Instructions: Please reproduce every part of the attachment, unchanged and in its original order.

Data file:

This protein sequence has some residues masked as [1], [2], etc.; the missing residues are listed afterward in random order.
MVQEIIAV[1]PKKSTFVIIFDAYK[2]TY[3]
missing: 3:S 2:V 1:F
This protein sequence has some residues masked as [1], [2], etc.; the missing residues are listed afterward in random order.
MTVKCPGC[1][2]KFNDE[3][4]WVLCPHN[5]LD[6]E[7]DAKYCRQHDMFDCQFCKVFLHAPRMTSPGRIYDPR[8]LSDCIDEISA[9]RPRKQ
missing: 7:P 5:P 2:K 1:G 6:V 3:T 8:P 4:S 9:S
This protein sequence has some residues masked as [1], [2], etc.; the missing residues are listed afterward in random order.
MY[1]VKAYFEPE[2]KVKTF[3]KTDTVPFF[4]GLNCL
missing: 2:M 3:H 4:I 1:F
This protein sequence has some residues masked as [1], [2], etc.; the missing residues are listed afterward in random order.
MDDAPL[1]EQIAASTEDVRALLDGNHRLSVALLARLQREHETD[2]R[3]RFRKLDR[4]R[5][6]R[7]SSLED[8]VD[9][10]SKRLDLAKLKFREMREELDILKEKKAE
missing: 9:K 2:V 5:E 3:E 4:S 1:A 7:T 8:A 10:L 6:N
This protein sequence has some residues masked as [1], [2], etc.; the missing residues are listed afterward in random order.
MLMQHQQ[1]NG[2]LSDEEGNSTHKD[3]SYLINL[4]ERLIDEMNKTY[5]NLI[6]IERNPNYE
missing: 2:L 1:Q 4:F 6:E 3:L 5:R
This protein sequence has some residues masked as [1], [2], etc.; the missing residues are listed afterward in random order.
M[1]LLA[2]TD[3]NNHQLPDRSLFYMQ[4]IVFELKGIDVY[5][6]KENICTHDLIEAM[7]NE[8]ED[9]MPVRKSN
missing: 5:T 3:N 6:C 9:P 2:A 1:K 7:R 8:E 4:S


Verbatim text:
This protein sequence has some residues masked as [1], [2], etc.; the missing residues are listed afterward in random order.
MVQEIIAV[1]PKKSTFVIIFDAYK[2]TY[3]
missing: 3:S 2:V 1:F
This protein sequence has some residues masked as [1], [2], etc.; the missing residues are listed afterward in random order.
MTVKCPGC[1][2]KFNDE[3][4]WVLCPHN[5]LD[6]E[7]DAKYCRQHDMFDCQFCKVFLHAPRMTSPGRIYDPR[8]LSDCIDEISA[9]RPRKQ
missing: 7:P 5:P 2:K 1:G 6:V 3:T 8:P 4:S 9:S
This protein sequence has some residues masked as [1], [2], etc.; the missing residues are listed afterward in random order.
MY[1]VKAYFEPE[2]KVKTF[3]KTDTVPFF[4]GLNCL
missing: 2:M 3:H 4:I 1:F
This protein sequence has some residues masked as [1], [2], etc.; the missing residues are listed afterward in random order.
MDDAPL[1]EQIAASTEDVRALLDGNHRLSVALLARLQREHETD[2]R[3]RFRKLDR[4]R[5][6]R[7]SSLED[8]VD[9][10]SKRLDLAKLKFREMREELDILKEKKAE
missing: 9:K 2:V 5:E 3:E 4:S 1:A 7:T 8:A 10:L 6:N
This protein sequence has some residues masked as [1], [2], etc.; the missing residues are listed afterward in random order.
MLMQHQQ[1]NG[2]LSDEEGNSTHKD[3]SYLINL[4]ERLIDEMNKTY[5]NLI[6]IERNPNYE
missing: 2:L 1:Q 4:F 6:E 3:L 5:R
This protein sequence has some residues masked as [1], [2], etc.; the missing residues are listed afterward in random order.
M[1]LLA[2]TD[3]NNHQLPDRSLFYMQ[4]IVFELKGIDVY[5][6]KENICTHDLIEAM[7]NE[8]ED[9]MPVRKSN
missing: 5:T 3:N 6:C 9:P 2:A 1:K 7:R 8:E 4:S